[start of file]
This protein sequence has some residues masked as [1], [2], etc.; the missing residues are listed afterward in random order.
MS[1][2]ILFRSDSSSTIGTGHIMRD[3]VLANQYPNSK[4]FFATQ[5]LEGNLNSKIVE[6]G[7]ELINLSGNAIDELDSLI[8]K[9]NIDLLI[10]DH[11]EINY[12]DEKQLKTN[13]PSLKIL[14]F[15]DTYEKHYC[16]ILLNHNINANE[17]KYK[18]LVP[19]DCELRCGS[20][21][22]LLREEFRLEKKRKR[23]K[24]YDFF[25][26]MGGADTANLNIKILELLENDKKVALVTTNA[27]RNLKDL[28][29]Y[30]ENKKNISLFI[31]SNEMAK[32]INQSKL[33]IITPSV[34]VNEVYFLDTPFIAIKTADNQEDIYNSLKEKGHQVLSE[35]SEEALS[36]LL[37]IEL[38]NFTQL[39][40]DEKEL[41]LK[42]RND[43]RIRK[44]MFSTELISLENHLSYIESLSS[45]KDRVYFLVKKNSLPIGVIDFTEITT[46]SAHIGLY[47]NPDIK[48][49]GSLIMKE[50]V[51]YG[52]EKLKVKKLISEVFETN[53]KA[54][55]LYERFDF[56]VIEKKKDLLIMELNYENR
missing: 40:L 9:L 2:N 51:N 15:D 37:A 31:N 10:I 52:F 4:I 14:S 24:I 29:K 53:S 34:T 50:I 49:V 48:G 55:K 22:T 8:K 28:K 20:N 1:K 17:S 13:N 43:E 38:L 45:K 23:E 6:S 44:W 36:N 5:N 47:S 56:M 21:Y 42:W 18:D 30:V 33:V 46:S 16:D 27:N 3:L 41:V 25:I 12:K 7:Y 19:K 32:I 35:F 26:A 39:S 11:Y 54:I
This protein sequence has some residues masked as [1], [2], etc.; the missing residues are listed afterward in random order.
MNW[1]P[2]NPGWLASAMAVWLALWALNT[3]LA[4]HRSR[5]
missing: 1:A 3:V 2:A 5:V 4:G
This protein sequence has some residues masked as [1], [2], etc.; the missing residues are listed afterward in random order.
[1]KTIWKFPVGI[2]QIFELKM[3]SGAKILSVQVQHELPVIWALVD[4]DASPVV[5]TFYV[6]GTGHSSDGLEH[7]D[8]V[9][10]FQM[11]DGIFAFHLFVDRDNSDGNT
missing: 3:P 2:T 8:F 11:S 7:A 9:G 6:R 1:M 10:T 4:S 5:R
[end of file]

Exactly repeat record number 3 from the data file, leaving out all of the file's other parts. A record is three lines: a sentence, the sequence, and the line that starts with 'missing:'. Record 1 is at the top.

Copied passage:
This protein sequence has some residues masked as [1], [2], etc.; the missing residues are listed afterward in random order.
[1]KTIWKFPVGI[2]QIFELKM[3]SGAKILSVQVQHELPVIWALVD[4]DASPVV[5]TFYV[6]GTGHSSDGLEH[7]D[8]V[9][10]FQM[11]DGIFAFHLFVDRDNSDGNT
missing: 3:P 2:T 8:F 11:S 7:A 9:G 6:R 1:M 10:T 4:S 5:R